The Edwards Award ceremony was a brunch this year instead of the traditional lunch, which appealed to me because I’m a big fan of breakfast at any time. When I arrived at the Las Vegas Hotel there were already people in line waiting to get in and the ballroom was all set up and ready for us. In addition to coffee, quiche and other sundries attendees also received copies of two of Markus Zusak’s books. The Book Thief and I Am the Messenger, and reading group guides for both books. Attendees eagerly anticipated the presentation of the award and the acceptance speech and chatted throughout brunch until the presentation started.
For those of you who may not know, Markus Zusak hails from Sydney, Australia, so he came from the other side of the world to accept this award (and he has a lovely accent.) He listed Chris Crutcher, Gary Paulsen and Lois Lowry as heroes, and expressed some awe at being given an award that they had all previously won. After putting aside his speech and telling us he was going to keep it for reference, he told us that his writing career started in the backyard where he grew up, and shared some of the hijinks he and his siblings would get into, including setting up a tennis court in the house, boxing with one glove, and finding new ways of getting his mother to swear, like ruining her garden playing football (or soccer, for those of us who live here in the U.S.), because when she swore in her non-Australian accent it was hilarious. Continue reading ALA Annual 2014: The Margaret A. Edwards Award Brunch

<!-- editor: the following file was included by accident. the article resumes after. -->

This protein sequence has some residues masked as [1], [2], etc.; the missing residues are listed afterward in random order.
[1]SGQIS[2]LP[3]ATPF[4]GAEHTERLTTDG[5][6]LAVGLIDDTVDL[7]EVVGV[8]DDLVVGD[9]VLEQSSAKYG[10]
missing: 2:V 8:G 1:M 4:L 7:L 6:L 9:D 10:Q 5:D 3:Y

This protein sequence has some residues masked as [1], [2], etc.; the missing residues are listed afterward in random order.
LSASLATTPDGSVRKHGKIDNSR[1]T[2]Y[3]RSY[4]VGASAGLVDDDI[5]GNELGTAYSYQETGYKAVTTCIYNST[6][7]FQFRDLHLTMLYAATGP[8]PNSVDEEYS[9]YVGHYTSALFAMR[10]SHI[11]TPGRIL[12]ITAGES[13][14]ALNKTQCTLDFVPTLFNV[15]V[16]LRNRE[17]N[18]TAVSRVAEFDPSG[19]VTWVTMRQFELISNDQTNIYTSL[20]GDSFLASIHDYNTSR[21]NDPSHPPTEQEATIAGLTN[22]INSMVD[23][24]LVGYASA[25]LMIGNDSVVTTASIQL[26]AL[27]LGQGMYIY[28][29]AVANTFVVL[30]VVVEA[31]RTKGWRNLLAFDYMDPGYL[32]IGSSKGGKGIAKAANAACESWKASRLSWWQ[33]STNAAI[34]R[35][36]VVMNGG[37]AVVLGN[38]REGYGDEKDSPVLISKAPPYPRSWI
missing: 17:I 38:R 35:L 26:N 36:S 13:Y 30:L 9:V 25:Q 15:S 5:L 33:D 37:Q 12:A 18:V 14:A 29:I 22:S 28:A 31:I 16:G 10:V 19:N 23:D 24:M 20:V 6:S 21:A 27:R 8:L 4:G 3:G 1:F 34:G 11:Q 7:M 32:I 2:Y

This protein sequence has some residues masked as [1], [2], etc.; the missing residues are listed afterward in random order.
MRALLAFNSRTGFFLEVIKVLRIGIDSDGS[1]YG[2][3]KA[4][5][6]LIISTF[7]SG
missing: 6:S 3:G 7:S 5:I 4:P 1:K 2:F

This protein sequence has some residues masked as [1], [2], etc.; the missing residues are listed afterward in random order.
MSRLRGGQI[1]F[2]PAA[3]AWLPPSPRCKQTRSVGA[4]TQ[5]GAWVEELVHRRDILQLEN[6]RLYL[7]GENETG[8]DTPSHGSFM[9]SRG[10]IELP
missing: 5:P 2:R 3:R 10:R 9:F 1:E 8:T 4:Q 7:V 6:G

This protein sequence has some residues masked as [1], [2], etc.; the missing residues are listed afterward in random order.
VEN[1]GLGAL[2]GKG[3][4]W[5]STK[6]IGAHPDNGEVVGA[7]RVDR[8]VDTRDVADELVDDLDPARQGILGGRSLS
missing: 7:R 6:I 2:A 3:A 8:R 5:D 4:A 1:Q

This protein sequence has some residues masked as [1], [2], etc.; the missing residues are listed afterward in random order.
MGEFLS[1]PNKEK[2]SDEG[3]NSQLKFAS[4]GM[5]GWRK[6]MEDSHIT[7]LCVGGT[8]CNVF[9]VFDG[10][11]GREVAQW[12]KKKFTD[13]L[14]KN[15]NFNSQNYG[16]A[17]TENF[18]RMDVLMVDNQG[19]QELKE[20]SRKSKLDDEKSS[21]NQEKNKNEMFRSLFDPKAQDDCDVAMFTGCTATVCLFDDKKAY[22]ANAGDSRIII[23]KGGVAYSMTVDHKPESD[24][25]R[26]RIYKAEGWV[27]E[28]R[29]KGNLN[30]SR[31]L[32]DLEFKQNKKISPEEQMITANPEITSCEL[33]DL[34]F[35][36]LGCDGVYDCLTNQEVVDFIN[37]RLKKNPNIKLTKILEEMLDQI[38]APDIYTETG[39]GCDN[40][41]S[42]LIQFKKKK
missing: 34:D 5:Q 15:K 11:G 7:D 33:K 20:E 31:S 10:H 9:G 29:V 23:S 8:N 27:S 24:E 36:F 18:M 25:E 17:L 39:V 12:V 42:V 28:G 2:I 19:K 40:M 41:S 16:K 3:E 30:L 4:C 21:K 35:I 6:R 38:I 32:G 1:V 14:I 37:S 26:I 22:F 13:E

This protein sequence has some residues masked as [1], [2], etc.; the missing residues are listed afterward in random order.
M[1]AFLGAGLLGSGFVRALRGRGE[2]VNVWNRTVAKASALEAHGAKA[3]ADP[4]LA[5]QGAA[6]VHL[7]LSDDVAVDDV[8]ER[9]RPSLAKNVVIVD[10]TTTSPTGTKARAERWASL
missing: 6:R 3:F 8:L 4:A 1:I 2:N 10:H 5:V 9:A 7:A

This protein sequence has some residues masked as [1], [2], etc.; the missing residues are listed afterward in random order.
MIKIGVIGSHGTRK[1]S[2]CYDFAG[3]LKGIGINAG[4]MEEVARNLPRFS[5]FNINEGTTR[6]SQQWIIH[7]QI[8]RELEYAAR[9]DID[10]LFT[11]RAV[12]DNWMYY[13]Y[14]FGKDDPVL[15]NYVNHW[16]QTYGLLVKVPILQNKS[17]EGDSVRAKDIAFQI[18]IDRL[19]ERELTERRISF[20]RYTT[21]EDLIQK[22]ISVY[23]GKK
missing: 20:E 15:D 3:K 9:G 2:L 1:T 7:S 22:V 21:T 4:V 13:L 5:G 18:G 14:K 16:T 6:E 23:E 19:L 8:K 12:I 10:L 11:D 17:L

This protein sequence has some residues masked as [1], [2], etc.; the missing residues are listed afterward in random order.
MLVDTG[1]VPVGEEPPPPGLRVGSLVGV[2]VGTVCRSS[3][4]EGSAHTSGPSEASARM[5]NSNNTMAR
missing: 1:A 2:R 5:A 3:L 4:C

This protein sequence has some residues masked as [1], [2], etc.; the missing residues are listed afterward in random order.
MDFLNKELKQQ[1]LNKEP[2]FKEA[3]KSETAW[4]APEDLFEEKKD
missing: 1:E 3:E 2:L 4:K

In the 2012 film 21 Jump Street, Channing Tatum’s character enjoyed his popularity quite a bit in high school. When he goes back, years later, as an undercover cop, he assumes high school has stayed the same–that homophobic jokes, making fun of nerds and not trying hard in school will help him relive his glory days. In fact (spoiler alert) he discovers that the landscape of high school has changed. The new popular kids are good students, LGBT-accepting, and nice to everyone. The tables have turned, and what follows is both hilarious and oddly realistic.
I’m worried that some YA authors are making the same mistake. Why does young adult literature assume that all its readers are coming from a particular social situation? Why do we lump together entire groups of people as “shallow” so that our precocious narrator looks down on them? Even the Harry Potter series, my all time favorite, leaves a bad taste in my mouth regarding Lavender Brown, Ron’s first girlfriend. She and her friends are portrayed as simpering and idiotic compared to the virtuous, brilliant Hermione. Or how about in Twilight where Bella instantly writes off practically an entire school of people? Is it fair to say that some authors are projecting their own high school insecurities by writing thinly-veiled versions of themselves who orchestrate revenge, or at least quietly devastating wit, on the social elite? Perhaps. Continue reading In Defense of Gossip Girl